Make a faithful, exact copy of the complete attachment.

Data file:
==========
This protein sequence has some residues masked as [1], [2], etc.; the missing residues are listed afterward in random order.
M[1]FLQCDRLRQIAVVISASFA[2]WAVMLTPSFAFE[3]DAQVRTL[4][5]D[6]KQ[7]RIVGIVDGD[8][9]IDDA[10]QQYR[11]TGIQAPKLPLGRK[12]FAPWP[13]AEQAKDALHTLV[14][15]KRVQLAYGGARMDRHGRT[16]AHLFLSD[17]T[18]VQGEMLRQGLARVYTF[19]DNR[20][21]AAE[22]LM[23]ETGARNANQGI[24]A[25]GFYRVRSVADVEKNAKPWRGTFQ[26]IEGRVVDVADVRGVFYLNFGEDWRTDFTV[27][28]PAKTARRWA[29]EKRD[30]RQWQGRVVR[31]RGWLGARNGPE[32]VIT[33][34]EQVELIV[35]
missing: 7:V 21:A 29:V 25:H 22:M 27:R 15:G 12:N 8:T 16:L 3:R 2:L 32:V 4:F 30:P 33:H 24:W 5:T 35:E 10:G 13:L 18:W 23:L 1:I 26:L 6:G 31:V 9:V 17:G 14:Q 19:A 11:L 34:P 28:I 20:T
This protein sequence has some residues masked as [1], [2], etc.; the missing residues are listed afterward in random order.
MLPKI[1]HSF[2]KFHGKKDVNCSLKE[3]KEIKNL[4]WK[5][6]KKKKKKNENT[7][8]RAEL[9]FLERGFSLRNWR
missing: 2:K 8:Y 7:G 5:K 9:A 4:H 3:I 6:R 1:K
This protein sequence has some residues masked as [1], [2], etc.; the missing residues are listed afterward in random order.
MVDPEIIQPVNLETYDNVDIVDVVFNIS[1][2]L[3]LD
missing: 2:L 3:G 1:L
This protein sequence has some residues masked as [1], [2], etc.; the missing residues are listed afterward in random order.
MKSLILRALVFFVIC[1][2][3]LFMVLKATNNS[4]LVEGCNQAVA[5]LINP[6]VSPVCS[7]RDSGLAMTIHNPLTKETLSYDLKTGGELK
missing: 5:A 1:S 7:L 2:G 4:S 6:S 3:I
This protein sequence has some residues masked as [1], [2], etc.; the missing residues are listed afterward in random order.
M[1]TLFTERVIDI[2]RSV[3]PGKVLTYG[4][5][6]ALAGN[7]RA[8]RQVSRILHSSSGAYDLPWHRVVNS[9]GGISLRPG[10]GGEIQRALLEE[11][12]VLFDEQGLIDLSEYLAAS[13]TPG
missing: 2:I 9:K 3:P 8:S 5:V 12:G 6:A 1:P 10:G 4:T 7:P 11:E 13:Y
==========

This protein sequence has some residues masked as [1], [2], etc.; the missing residues are listed afterward in random order.
M[1]FLQCDRLRQIAVVISASFA[2]WAVMLTPSFAFE[3]DAQVRTL[4][5]D[6]KQ[7]RIVGIVDGD[8][9]IDDA[10]QQYR[11]TGIQAPKLPLGRK[12]FAPWP[13]AEQAKDALHTLV[14][15]KRVQLAYGGARMDRHGRT[16]AHLFLSD[17]T[18]VQGEMLRQGLARVYTF[19]DNR[20][21]AAE[22]LM[23]ETGARNANQGI[24]A[25]GFYRVRSVADVEKNAKPWRGTFQ[26]IEGRVVDVADVRGVFYLNFGEDWRTDFTV[27][28]PAKTARRWA[29]EKRD[30]RQWQGRVVR[31]RGWLGARNGPE[32]VIT[33][34]EQVELIV[35]
missing: 7:V 21:A 29:V 25:H 22:M 27:R 15:G 12:N 8:T 16:L 3:R 2:L 32:V 4:F 30:P 33:H 24:W 5:T 35:E 10:G 13:L 18:W 23:L 1:I 26:L 6:G 31:V 9:V 17:G 14:Q 19:A 11:L 34:P 28:I 20:T
This protein sequence has some residues masked as [1], [2], etc.; the missing residues are listed afterward in random order.
MLPKI[1]HSF[2]KFHGKKDVNCSLKE[3]KEIKNL[4]WK[5][6]KKKKKKNENT[7][8]RAEL[9]FLERGFSLRNWR
missing: 2:K 8:Y 7:G 5:K 9:A 4:H 3:I 6:R 1:K
This protein sequence has some residues masked as [1], [2], etc.; the missing residues are listed afterward in random order.
MVDPEIIQPVNLETYDNVDIVDVVFNIS[1][2]L[3]LD
missing: 2:L 3:G 1:L
This protein sequence has some residues masked as [1], [2], etc.; the missing residues are listed afterward in random order.
MKSLILRALVFFVIC[1][2][3]LFMVLKATNNS[4]LVEGCNQAVA[5]LINP[6]VSPVCS[7]RDSGLAMTIHNPLTKETLSYDLKTGGELK
missing: 5:A 1:S 7:L 2:G 4:S 6:S 3:I
This protein sequence has some residues masked as [1], [2], etc.; the missing residues are listed afterward in random order.
M[1]TLFTERVIDI[2]RSV[3]PGKVLTYG[4][5][6]ALAGN[7]RA[8]RQVSRILHSSSGAYDLPWHRVVNS[9]GGISLRPG[10]GGEIQRALLEE[11][12]VLFDEQGLIDLSEYLAAS[13]TPG
missing: 2:I 9:K 3:P 8:S 5:V 12:G 6:A 1:P 10:G 4:T 7:P 11:E 13:Y